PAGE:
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5 ways to optimise reduced fallow time in your dental practice

Hour-long fallow times have been causing significant problems for dentists over the last six months, by reducing the number of patients that can be seen. Furthermore, there has been little evidence that aerosol-generating procedures (AGPs) are causing significant problems for the spread of COVID-19. 

In a recent SOP update, AGPs have now been categorised from high-risk to low-risk, meaning that dentists can reduce their fallow time (to between 10 and 60 minutes), and more mitigation techniques have been developed and allowed by the NHS. We’ve shared some of the ways you can optimise reduced fallow time, meaning you can continue to see more patients during your day.

  1. Creating a new workflow 

As the pandemic looks to be our future for a while longer, it’s worth creating a workflow around fallow times, planning them through the day to make the most effective use of your time. A new workflow might mean planning treatments that will still need a full hour of fallow time for towards the end of the day so that you lose less face-to-face patient time. 

 

  1. Triaging patients in advance 

It’s recommended that you triage patients in advance of their appointments so that you can plan fallow time effectively and accommodate previously shielding patients first thing in the morning when the practice has been fallow for longer (https://www.dentistry.co.uk/2020/07/01/10-steps-back-practice-covid-19-patient-workflow/). Using teledentistry can help you to triage patients before they come into practice, with systems such as Chairsyde offering a smile survey for patients to complete from home, and remote calls to discuss their dental needs upfront. By triaging before face-to-face appointments, you can plan for fallow time more accurately.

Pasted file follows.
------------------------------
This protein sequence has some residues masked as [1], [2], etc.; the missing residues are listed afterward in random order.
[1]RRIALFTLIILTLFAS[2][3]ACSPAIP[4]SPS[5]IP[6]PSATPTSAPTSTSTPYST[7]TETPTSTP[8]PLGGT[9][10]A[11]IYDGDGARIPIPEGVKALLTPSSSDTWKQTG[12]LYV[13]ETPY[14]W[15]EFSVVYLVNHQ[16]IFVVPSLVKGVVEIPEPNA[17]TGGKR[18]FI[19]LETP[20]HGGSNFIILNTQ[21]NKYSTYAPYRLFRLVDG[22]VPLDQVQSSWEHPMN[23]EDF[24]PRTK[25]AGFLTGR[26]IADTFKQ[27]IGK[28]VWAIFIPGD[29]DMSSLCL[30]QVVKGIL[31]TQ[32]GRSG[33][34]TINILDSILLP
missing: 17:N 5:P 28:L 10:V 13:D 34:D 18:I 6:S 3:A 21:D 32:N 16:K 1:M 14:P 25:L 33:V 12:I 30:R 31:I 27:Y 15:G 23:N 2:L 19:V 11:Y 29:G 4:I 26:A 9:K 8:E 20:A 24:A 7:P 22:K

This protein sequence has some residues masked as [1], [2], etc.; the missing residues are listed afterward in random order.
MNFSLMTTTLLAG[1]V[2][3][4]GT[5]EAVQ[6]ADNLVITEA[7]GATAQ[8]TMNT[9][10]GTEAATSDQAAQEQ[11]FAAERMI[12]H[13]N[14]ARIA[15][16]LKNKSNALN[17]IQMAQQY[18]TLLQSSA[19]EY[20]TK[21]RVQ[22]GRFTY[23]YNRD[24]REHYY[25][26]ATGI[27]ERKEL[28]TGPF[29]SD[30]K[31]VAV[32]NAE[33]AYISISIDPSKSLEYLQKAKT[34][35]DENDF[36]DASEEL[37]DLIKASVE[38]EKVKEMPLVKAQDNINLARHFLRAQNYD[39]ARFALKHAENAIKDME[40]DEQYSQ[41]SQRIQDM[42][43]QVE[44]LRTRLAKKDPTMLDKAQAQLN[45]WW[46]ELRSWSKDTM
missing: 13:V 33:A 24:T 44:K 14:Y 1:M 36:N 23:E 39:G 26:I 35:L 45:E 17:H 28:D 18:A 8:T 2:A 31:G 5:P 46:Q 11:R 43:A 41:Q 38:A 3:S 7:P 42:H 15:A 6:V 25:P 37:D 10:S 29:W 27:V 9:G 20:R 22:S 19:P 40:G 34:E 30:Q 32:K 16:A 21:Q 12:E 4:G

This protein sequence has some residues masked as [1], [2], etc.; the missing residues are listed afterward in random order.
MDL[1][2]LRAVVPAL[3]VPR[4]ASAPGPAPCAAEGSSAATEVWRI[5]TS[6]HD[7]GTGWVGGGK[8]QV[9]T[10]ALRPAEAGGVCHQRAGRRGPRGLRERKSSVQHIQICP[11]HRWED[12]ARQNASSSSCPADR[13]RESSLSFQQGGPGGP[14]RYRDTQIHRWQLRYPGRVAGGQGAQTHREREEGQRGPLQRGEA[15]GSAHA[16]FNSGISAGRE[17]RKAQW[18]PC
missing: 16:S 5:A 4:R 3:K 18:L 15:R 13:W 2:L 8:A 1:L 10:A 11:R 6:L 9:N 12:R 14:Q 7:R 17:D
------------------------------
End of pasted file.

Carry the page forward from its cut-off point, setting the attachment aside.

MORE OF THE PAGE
1. Using high-volume suction and dental dams 

As explained by the BDA, (https://bda.org/news-centre/blog/sdcep-fallow-time-and-agps-what-you-need-to-know), high-volume suction (which is in use at around 94% of practices already) could reduce fallow time to 20 minutes. It’s also suggested that dentists use rubber dams for restorative dental procedures that produce aerosol. 

 

  1. Fallow mitigation circumstances score 

Dentistry.co.uk has developed a useful fallow mitigation circumstances score here (https://www.dentistry.co.uk/2020/10/20/key-reducing-fallow-time/). The score allows you to measure and calculate how much fallow time you should be having in between appointments with an easy-to-use system that can be integrated into your practice. 

 

  1. Airflow 

Airflow can help to mitigate the impact of AGPs during fallow periods – but it’s this means more than just cracking open the window. Instead, machine-operated air ventilation could help you to reduce your fallow times significantly. Considering that air purification is beneficial in the long term, it might be worth investing in it now so that you’re prepared for the future. 

 

As dentists, we must continue to practice flexibly and take the time to consider how we can benefit our practice by putting things like the above into place. If you’re looking to use teledentistry for your triaging, get in touch to find out how Chairsyde can benefit your practice.